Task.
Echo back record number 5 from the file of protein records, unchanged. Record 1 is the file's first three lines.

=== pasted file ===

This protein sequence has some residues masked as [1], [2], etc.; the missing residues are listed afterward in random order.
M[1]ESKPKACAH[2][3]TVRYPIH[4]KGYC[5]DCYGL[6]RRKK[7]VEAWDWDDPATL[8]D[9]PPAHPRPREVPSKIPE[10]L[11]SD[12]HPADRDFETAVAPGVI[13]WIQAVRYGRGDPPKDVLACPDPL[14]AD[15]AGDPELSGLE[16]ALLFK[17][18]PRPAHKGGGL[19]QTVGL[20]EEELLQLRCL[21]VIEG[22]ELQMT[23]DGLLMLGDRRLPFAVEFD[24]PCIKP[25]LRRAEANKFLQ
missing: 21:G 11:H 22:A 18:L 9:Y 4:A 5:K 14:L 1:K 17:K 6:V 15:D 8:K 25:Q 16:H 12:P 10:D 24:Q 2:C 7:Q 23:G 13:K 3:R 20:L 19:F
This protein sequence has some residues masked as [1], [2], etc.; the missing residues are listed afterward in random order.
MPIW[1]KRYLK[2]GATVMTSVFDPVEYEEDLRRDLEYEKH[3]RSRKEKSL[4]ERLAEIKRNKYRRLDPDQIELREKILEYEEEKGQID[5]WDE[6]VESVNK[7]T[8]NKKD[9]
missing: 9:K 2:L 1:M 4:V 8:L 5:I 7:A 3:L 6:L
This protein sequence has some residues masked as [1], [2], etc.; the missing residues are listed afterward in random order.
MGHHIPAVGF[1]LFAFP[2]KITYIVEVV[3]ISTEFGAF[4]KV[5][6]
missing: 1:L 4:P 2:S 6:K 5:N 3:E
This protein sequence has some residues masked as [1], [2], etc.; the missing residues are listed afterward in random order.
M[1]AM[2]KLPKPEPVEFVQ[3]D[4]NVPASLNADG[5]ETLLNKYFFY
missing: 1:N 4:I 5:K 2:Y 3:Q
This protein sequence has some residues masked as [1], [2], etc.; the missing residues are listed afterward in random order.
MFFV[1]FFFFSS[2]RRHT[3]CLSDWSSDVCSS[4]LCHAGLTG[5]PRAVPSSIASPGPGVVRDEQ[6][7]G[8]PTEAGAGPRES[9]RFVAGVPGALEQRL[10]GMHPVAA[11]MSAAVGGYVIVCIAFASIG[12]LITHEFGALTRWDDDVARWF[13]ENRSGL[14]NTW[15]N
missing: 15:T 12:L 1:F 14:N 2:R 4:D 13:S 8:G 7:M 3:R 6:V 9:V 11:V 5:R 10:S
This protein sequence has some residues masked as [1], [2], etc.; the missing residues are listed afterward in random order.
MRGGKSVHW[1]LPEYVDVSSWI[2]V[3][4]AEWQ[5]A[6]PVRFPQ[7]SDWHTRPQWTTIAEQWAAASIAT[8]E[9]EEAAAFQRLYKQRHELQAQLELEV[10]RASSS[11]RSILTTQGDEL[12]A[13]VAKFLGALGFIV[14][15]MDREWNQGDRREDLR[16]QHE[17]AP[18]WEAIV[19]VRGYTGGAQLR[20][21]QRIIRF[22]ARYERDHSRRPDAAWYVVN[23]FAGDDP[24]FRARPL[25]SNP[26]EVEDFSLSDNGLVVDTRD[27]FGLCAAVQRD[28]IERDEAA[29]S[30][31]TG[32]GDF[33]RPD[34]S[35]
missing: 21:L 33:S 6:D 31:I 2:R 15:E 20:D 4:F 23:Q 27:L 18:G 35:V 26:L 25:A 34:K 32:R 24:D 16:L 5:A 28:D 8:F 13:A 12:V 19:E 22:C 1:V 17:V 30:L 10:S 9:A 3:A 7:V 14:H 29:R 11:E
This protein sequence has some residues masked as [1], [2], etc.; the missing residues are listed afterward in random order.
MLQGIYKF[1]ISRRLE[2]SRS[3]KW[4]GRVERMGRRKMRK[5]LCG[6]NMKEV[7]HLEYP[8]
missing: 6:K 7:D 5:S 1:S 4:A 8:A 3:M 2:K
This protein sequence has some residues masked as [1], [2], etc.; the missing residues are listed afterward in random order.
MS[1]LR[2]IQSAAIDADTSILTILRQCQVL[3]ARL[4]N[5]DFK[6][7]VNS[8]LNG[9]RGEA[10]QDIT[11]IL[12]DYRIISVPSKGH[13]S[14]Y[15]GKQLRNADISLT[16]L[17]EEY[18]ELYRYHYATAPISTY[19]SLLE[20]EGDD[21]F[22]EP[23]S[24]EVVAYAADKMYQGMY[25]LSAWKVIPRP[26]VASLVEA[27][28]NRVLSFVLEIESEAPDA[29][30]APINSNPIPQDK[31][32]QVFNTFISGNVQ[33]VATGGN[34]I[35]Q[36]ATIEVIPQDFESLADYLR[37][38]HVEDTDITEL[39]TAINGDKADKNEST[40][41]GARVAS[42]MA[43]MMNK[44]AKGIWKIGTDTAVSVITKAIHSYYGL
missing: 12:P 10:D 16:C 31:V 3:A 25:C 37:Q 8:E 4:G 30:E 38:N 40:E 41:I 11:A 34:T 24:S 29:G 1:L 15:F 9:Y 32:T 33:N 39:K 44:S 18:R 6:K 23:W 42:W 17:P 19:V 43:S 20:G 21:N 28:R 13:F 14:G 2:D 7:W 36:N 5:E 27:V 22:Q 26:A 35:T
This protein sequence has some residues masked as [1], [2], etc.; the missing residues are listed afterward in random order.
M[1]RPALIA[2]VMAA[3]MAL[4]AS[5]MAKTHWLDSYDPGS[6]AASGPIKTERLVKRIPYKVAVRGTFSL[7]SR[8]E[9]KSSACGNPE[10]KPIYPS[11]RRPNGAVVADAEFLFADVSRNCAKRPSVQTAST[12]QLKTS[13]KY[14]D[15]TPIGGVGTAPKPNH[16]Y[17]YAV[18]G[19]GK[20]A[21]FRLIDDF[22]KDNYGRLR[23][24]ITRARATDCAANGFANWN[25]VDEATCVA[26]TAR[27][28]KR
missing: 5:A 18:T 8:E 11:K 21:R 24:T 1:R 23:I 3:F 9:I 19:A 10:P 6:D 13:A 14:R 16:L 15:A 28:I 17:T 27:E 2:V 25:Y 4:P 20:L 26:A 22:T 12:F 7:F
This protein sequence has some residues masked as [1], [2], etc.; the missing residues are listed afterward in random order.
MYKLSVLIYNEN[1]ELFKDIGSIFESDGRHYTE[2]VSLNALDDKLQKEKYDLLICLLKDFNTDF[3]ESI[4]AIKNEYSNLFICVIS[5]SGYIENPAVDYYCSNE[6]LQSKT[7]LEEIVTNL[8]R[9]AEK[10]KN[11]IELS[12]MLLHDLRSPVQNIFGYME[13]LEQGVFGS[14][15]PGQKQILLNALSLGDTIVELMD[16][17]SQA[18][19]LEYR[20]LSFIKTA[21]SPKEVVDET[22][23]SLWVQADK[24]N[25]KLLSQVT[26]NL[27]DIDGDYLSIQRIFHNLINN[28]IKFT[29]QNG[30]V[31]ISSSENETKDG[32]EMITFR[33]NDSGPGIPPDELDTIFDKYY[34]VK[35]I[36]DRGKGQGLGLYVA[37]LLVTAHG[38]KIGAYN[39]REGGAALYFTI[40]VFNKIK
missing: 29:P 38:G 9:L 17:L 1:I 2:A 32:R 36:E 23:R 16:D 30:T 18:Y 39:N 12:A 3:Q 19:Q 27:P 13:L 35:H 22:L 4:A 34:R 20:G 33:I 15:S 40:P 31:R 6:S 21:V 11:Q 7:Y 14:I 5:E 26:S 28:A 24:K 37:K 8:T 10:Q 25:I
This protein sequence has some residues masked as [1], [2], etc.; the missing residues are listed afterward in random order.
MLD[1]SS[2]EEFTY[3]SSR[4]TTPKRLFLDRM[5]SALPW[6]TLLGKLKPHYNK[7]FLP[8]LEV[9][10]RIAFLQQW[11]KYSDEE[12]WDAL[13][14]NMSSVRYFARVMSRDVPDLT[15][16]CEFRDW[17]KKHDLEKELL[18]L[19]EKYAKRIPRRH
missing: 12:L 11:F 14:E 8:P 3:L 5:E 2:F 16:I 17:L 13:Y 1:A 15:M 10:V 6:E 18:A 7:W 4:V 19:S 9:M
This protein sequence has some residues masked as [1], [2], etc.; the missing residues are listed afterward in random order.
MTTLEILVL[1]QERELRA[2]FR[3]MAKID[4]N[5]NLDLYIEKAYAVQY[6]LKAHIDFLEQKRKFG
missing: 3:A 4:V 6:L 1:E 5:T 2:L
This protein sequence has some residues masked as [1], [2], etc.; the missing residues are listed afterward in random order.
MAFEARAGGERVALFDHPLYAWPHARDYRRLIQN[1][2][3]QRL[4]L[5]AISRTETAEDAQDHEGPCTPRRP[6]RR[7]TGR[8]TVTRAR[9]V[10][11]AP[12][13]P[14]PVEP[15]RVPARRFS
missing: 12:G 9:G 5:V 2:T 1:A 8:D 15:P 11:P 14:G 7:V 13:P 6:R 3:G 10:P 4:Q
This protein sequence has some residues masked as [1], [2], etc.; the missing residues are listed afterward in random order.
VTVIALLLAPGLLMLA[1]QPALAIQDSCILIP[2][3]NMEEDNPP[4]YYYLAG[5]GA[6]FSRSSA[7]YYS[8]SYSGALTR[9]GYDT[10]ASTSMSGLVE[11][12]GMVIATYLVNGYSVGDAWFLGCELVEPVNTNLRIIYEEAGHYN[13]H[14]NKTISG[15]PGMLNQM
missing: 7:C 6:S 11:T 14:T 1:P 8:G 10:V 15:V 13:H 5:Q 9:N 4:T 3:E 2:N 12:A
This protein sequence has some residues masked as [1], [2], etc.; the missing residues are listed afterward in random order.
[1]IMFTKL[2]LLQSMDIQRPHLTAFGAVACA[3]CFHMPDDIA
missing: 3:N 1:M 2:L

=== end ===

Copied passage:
This protein sequence has some residues masked as [1], [2], etc.; the missing residues are listed afterward in random order.
MFFV[1]FFFFSS[2]RRHT[3]CLSDWSSDVCSS[4]LCHAGLTG[5]PRAVPSSIASPGPGVVRDEQ[6][7]G[8]PTEAGAGPRES[9]RFVAGVPGALEQRL[10]GMHPVAA[11]MSAAVGGYVIVCIAFASIG[12]LITHEFGALTRWDDDVARWF[13]ENRSGL[14]NTW[15]N
missing: 15:T 12:L 1:F 14:N 2:R 4:D 13:S 8:G 7:M 3:R 6:V 9:V 11:V 5:R 10:S